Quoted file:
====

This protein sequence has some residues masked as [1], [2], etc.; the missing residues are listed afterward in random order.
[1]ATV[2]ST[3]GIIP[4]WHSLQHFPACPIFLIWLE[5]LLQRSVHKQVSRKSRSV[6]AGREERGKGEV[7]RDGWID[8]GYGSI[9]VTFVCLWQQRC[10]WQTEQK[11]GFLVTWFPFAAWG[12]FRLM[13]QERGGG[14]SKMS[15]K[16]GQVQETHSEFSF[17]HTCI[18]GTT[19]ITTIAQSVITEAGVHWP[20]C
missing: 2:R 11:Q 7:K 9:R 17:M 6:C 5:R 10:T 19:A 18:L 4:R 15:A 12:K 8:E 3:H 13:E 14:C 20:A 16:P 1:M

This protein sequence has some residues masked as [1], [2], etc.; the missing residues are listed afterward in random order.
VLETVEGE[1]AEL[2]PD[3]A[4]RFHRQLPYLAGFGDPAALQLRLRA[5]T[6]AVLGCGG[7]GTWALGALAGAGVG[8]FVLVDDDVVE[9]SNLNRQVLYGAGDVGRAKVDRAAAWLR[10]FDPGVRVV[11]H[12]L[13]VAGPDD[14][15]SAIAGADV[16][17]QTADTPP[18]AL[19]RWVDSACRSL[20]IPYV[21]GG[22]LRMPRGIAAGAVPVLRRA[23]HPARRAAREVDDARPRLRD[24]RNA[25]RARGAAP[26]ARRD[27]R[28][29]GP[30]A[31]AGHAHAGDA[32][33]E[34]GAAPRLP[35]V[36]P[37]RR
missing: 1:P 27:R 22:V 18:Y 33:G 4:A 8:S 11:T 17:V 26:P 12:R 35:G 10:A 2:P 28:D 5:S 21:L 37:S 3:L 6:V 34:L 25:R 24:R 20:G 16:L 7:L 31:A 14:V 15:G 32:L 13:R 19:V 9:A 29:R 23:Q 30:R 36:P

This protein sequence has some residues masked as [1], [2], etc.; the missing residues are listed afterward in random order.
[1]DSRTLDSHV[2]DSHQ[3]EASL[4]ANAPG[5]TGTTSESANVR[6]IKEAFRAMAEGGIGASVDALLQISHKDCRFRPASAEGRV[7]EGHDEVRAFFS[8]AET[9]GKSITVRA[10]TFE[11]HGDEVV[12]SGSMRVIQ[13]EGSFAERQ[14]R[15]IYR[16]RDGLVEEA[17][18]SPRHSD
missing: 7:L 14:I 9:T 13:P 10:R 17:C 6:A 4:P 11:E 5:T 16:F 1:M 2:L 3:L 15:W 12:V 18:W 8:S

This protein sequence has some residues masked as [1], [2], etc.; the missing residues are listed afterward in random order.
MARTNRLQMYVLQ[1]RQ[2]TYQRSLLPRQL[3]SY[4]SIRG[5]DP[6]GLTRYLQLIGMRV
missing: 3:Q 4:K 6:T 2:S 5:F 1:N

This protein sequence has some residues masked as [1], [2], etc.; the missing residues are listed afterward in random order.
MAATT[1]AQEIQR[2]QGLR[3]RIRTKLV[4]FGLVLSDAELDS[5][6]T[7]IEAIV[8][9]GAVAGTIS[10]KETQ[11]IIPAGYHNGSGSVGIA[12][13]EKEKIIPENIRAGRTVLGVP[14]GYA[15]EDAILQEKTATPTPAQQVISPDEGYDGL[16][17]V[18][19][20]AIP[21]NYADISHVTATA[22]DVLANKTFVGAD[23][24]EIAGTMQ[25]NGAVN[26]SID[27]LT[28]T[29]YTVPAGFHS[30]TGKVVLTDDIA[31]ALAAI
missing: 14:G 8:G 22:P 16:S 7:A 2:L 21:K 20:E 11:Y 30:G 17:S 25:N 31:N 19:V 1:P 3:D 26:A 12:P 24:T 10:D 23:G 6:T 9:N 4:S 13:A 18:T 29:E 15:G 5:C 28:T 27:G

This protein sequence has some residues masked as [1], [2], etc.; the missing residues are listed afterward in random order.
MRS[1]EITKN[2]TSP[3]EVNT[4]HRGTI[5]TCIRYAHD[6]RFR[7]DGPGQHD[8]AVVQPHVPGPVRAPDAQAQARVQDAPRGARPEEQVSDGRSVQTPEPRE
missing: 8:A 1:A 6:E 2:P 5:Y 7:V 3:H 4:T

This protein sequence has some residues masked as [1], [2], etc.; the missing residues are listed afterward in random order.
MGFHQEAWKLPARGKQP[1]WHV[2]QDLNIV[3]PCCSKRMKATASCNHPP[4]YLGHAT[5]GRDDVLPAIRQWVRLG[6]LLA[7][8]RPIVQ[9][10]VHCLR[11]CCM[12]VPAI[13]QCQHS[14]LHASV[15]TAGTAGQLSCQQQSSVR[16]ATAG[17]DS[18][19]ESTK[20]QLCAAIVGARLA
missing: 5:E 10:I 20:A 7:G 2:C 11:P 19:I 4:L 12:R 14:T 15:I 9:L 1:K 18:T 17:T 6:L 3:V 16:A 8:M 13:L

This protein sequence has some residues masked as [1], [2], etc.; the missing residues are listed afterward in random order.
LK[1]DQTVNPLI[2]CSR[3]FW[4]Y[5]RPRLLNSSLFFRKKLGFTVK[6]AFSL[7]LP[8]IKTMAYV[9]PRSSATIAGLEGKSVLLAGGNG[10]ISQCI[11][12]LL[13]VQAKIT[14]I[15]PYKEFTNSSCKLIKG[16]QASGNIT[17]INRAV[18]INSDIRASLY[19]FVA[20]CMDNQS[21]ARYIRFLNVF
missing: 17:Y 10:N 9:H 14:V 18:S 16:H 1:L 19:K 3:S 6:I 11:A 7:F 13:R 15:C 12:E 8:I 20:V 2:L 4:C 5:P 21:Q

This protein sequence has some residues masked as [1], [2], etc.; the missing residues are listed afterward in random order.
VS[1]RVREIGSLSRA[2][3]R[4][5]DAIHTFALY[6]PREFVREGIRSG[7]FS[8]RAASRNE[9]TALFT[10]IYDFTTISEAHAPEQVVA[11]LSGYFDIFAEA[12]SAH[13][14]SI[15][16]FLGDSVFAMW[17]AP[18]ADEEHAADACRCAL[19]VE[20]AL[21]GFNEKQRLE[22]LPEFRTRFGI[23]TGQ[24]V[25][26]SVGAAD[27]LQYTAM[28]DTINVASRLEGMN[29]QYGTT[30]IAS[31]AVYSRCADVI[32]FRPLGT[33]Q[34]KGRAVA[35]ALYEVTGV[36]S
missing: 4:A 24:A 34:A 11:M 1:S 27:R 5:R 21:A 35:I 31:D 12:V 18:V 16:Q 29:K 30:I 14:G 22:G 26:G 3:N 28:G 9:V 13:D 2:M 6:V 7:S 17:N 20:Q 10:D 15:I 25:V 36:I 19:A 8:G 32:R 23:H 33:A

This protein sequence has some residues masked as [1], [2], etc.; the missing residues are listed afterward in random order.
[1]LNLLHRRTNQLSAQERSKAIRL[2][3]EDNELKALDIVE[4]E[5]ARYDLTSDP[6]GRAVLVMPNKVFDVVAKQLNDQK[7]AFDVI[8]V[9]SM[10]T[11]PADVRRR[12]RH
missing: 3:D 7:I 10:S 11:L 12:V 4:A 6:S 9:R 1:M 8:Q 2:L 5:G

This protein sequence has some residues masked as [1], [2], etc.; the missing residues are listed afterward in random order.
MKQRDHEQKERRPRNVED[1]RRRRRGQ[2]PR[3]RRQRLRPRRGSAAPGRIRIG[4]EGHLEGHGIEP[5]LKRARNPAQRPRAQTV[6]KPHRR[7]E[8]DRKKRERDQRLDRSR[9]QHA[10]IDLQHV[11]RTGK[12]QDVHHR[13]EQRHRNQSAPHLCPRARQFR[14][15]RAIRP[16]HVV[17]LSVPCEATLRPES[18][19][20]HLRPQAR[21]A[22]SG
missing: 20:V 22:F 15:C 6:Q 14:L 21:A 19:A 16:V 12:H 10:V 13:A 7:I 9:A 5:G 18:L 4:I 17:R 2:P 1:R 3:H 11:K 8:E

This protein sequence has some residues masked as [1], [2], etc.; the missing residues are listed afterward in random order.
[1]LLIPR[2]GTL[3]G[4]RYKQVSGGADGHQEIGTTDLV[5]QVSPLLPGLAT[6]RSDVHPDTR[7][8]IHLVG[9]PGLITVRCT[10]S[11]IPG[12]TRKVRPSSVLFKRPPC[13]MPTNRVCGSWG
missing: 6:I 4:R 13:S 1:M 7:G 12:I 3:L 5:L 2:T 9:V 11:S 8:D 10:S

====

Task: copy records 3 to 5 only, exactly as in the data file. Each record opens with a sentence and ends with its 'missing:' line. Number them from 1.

This protein sequence has some residues masked as [1], [2], etc.; the missing residues are listed afterward in random order.
[1]DSRTLDSHV[2]DSHQ[3]EASL[4]ANAPG[5]TGTTSESANVR[6]IKEAFRAMAEGGIGASVDALLQISHKDCRFRPASAEGRV[7]EGHDEVRAFFS[8]AET[9]GKSITVRA[10]TFE[11]HGDEVV[12]SGSMRVIQ[13]EGSFAERQ[14]R[15]IYR[16]RDGLVEEA[17][18]SPRHSD
missing: 7:L 14:I 9:T 13:P 10:R 17:C 6:A 4:P 11:E 5:T 16:F 1:M 2:L 3:L 15:W 12:V 18:W 8:S

This protein sequence has some residues masked as [1], [2], etc.; the missing residues are listed afterward in random order.
MARTNRLQMYVLQ[1]RQ[2]TYQRSLLPRQL[3]SY[4]SIRG[5]DP[6]GLTRYLQLIGMRV
missing: 3:Q 4:K 6:T 2:S 5:F 1:N

This protein sequence has some residues masked as [1], [2], etc.; the missing residues are listed afterward in random order.
MAATT[1]AQEIQR[2]QGLR[3]RIRTKLV[4]FGLVLSDAELDS[5][6]T[7]IEAIV[8][9]GAVAGTIS[10]KETQ[11]IIPAGYHNGSGSVGIA[12][13]EKEKIIPENIRAGRTVLGVP[14]GYA[15]EDAILQEKTATPTPAQQVISPDEGYDGL[16][17]V[18][19][20]AIP[21]NYADISHVTATA[22]DVLANKTFVGAD[23][24]EIAGTMQ[25]NGAVN[26]SID[27]LT[28]T[29]YTVPAGFHS[30]TGKVVLTDDIA[31]ALAAI
missing: 14:G 8:G 22:P 16:S 7:A 2:L 21:K 20:E 11:Y 30:G 17:S 25:N 31:N 19:V 1:P 3:D 26:A 12:P 24:T 10:D 23:G 6:T 9:N 4:S 13:A 18:T 29:E 15:G 5:C 28:T 27:G